Council Moves on School Funding Standoff

By Bill Dries

Memphis City Council members want to try to resolve the Memphis City Schools $57 million court judgment against the city as well as the city’s legal counterclaim that the school system owes it more than twice that by the end of this month.

Council members approved a resolution Tuesday, May 7, backed by the administration of Memphis Mayor A C Wharton Jr. to have attorneys for the council, the city and the school board begin talks.

Council member Shea Flinn sponsored the resolution as “an attempt to get all of those issues resolved wholesale.”

The resolution also drops the two cents on the city property tax rate that go each fiscal year to pay the debt service on an energy modification loan the city made to the school system. The two cents amounts to $1.5 million in revenue.

The loan is among the items the city claims it is owed for.

Memphis City Schools initiated the legal action in 2008 when the council cut the city’s annual funding to the school system. Attorneys for the school system went to Chancery Court claiming a cut in funding violated the state “maintenance of effort” law requiring local governments to maintain a certain level of local funding or risk the school system losing a much larger amount of state funding.

The city lost the trial court fight as well as the appeals court ruling and the Tennessee Supreme Court let the decision stand, refusing to hear the appeal by the city.

But the judgment was held up because of the city counter claim.

The judgment against the city is transferable to the new countywide school system that begins with the July 1 start of the new fiscal year.

Interim superintendent Dorsey Hopson, who was the school system’s general counsel in the maintenance of effort case, has said he is willing to negotiate with the city for some type of payment plan that would help provide the merged school system with additional funding even if it is only on a one-time-only basis.

Wharton has said he too is willing to discuss a settlement but is cautious about avoiding any settlement that might obligate the city to a new maintenance of effort amount for the consolidated school system.

In other action Tuesday, the council approved a golf driving range on Summer Avenue north of Sycamore View Road, a 240-unit apartment complex on 19.3 acres at Lenow and Dexter Roads and a 69-unit apartment complex on the northern side of Shelby Farms Park to the west of Germantown Parkway.

The council also approved a women’s resource center by Neighborhood Christian Center at 3028 Carnes Avenue.

Passing on the first of three readings were ordinance proposals to set the city property tax rate and the operating budget that amounted to fill-in-the-blank resolutions at this point. The council’s budget committee continued to hold hearings on the budget earlier Tuesday.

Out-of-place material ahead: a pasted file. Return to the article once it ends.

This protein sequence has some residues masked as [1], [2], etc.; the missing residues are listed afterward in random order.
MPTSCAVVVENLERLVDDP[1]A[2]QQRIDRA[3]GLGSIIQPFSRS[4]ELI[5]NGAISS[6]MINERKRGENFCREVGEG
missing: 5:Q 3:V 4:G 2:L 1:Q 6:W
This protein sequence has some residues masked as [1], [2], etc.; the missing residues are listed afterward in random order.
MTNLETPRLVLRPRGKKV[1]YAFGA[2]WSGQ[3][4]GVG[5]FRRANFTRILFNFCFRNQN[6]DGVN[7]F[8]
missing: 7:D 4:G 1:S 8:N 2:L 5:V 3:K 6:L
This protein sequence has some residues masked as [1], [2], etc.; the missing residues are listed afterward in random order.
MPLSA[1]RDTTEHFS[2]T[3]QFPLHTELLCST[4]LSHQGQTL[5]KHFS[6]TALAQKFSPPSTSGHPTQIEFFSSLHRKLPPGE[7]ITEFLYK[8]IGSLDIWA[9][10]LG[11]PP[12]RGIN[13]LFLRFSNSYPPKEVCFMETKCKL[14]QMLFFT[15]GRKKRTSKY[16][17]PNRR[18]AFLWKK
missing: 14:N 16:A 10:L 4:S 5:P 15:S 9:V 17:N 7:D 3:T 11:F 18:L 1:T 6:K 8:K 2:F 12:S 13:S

Also approved on the first of three readings was an ordinance by council member Kemp Conrad to eliminate pension “double dipping.”

The proposal specifically bans city employees who retire and get a city government pension from being rehired by city government and then getting paid for their work as well as continuing to receive their pension payments.

Benefit payments to a retired city employee would stop once they start working for the city again and there is a provision for recalculating benefits due after the second period of employment. But that amount would not be less than the benefit the employee was getting just before re-employment.

Conrad’s proposal would also require that retired city employees who go to work for Shelby County government, Memphis Light, Gas and Water Division, the Shelby County Schools system or any other local government entity would have their pension payment from the city reduced by whatever amount they made when working for the other government entity.

Meanwhile, council member Janice Fullilove pulled a $609,000 contract with Pencco Inc. for fluorosilic acid from the Memphis Light Gas and Water Division consent agenda for a committee hearing in two weeks after several citizens complained about adding fluoride to water supplies.

The utility’s consent agenda has attracted attention in recent months for other items related to the purchase of Smart Meters. Fullilove delayed a $10,000 addition to the utility’s Smart Meter demonstration program earlier this year after several citizens complained that the meters were a fire hazard or could be used to spy on citizens.

The council also reconsidered its rejection last month of $99,312 for sewer repairs at the Cedar Creek Sewer Extension in an area of Shelby County that is in the Memphis annexation reserve area. City Council attorney Allan Wade advised the council that there could be legal complications if it didn’t approve the item.

With the reconsideration the council approved the sewer extension.